County prosecutor will reopen controversial Maryville rape case
Less than a week after the Kansas City Star unleashed a national outcry over the outcome of an alleged rape in the small town of Maryville, Mo., the county prosecutor has asked for a special prosecutor and a new investigation into the charges.
Coming on the heels of a flood of outraged protest, an operation by the cyber-collective Anonymous, and heightened attention to the town of 22,000, Nodaway County Prosecutor Robert Rice’s decision marks an about-face from his previous silence on the subject.
Rice was primarily responsible for the initial decision to drop all charges against a group of three Maryville high school football players who were allegedly responsible for raping and filming then 14-year-old Daisy Coleman and 13-year-old Paige Parkhurst in January 2012.
One of the accused, then-17-year-old Matthew Barnett, is the grandson of Missouri State Representative Rex Barnett, a connection that has led to increased scrutiny of Rice’s motives for dropping the charges—despite what Sheriff Darren White told the Star was “a case that would ‘absolutely’ result in prosecutions.”
The suspects allegedly had to drag Coleman out the window to get her out of the bedroom where the rape occurred, then propped her against the side of her own house and left here there in sub-freezing temperatures, crying and unable to walk. Coleman’s mother said that when she found the teen outside, her hair was frozen.
Rice initially dropped all charges against the boys involved, including felony charges of sexual assault and a misdemeanor charge of endangerment for leaving Coleman by herself.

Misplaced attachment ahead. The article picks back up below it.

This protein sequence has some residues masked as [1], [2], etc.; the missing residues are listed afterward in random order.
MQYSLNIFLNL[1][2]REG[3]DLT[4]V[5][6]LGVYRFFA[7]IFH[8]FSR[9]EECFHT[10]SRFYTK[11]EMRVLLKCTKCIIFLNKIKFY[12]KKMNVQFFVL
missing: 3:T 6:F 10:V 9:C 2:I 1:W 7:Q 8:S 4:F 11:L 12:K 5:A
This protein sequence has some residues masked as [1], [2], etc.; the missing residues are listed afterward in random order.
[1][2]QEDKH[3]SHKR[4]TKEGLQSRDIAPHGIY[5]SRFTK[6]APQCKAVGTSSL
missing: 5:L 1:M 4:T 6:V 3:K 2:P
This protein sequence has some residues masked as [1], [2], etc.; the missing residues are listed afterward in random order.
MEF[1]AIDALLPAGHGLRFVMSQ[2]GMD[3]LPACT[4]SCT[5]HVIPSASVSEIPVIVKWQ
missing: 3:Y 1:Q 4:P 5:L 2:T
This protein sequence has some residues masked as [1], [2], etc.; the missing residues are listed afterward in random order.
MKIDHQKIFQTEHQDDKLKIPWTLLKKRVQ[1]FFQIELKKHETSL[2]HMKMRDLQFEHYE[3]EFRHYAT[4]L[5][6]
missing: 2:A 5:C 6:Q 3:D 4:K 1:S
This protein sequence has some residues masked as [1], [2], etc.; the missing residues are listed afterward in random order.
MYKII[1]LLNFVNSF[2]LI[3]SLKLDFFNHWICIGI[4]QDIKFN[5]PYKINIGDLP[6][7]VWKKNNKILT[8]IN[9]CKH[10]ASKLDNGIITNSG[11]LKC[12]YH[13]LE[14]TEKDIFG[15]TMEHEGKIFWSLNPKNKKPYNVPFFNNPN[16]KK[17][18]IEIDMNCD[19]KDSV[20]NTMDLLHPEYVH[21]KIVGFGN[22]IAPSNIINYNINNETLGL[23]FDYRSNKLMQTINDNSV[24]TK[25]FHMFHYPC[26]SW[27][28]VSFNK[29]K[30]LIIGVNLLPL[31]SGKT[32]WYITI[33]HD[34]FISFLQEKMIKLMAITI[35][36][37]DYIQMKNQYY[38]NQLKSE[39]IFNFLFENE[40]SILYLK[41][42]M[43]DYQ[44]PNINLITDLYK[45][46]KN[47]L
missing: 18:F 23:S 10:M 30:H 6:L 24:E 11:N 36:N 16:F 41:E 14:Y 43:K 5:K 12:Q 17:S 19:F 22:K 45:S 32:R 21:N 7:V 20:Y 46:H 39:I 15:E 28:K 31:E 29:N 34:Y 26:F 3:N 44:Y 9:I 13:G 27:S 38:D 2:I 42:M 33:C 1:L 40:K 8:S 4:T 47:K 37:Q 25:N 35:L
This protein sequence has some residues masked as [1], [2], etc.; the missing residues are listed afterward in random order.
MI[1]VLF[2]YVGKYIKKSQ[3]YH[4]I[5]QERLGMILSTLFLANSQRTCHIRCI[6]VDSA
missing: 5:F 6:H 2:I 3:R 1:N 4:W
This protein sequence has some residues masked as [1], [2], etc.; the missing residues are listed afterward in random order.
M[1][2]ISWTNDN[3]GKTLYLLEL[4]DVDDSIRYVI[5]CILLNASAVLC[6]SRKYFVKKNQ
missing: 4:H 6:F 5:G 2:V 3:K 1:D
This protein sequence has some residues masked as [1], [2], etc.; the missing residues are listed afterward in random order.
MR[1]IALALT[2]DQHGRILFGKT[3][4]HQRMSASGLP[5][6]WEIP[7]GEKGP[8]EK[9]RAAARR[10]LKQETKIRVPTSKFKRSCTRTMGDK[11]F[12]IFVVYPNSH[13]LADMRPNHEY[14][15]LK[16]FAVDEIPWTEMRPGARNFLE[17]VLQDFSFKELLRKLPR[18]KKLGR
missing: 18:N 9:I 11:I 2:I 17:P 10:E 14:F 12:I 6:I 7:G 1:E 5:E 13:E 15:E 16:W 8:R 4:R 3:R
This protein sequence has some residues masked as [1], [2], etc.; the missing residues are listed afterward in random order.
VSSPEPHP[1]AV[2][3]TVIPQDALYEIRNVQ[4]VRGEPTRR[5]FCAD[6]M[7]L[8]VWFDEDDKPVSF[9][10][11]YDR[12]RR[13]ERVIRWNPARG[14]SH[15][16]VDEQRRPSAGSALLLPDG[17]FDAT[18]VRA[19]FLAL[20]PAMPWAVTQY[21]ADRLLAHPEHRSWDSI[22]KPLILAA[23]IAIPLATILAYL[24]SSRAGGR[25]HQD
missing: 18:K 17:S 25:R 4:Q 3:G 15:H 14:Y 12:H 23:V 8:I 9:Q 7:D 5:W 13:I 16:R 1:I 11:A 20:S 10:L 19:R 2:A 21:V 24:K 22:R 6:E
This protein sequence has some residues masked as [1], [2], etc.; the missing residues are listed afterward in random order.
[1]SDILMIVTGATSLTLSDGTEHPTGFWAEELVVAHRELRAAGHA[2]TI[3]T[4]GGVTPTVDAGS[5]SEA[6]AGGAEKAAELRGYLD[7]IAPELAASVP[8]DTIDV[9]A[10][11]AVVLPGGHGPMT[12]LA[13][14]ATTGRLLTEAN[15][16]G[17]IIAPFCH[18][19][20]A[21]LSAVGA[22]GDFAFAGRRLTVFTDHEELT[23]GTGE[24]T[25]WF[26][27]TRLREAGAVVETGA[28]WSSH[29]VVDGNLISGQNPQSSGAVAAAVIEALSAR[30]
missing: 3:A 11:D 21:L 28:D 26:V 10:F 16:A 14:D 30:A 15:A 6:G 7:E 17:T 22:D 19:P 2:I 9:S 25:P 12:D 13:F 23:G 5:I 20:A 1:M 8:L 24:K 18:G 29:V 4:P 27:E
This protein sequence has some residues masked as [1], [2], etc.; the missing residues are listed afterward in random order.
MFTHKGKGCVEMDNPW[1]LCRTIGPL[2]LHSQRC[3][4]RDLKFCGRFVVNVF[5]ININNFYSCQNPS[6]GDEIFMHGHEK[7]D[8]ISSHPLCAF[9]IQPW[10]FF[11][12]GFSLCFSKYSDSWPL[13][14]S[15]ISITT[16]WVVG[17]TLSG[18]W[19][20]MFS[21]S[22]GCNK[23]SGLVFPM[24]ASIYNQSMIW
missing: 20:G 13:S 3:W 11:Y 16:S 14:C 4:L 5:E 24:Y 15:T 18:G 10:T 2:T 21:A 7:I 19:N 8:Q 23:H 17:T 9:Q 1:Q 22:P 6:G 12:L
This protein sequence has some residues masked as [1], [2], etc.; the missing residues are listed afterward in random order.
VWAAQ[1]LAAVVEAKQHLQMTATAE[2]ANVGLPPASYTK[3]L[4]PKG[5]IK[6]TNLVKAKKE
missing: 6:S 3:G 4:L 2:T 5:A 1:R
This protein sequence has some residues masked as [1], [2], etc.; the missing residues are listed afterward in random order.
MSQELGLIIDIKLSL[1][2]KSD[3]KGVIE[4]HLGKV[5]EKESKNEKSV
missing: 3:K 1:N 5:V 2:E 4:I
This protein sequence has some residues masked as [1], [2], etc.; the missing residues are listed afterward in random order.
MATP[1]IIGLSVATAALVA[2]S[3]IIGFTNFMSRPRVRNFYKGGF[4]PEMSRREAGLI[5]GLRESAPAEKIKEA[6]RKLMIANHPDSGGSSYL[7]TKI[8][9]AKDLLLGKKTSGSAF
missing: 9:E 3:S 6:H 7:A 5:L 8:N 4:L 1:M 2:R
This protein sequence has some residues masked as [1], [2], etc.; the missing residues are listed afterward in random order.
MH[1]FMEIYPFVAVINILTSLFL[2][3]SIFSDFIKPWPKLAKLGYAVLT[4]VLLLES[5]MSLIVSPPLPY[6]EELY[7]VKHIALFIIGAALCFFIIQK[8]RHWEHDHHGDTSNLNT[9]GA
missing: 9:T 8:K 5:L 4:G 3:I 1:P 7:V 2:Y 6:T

While Coleman’s mother visited the department nearly every day to check into the case and receive updates, Rice recently claimed during a deposition that Coleman herself had refused to cooperate with the investigation. However, the Coleman family refuted this, telling the Los Angeles Times that Coleman actually refused to sign a Fifth Amendment waiver.
Rice reportedly changed his mind after seeing Coleman’s interview with CNN, in which she claimed to be ready and willing to testify at trial. In a press conference Wednesday evening, Rice stated that he was unhappy with the way the media, particularly the Star, had “inflamed passions” around the case.
But Parkhurst, the second alleged victim who was previously unidentified, came forward this week in an interview with Al Jazeera America to join with Coleman in claiming that the prosecutor’s office had bullied them:
We were cooperating with all of the big felony charges, but they had been really in a way harassing us, and they were constantly putting us down. They weren’t listening to us at all. They were really blaming us for it. They dropped all of the felony charges and then didn’t tell us about it. But then they wanted to pick up a misdemeanor, but our rape advocate told us not to go because it was going to be a very bad interview. ...
They were constantly putting us down. They were telling a lot of people a lot of things that weren’t true. They were telling Daisy that I was throwing her under the bus, and then telling me that Daisy was throwing me under the buss [sic]. I mean they were working really hard to try to get us angry at each other.
City Manager Greg McDaniel told reporters that Maryville had been deluged with cyberthreats. While he hastened to add that,“[t[he city was not involved in any way,” many see Maryville as the seat of victim-blaming that aided the prosecution in disbelieving Coleman and Parkhurst.
The Star exposé revealed that after coming forward, Coleman’s mother lost her job, Coleman was dropped from the cheerleading squad, and she and her brother endured harassment that eventually caused them to transfer to a school 40 minutes away. Finally, their house burned down. The cause of the fire is still unknown.
Sheriff White told CNN that he questioned the reliability of the victims’ statements: “The only people's stories that have been inconsistent throughout this whole thing are the Colemans'—are the victims in this case—and I don't know why that is.”
But Parkhurst and Coleman both agree that justice has not been served in Maryville—and now they may get their day in court.
Photo via KMBC 9/YouTube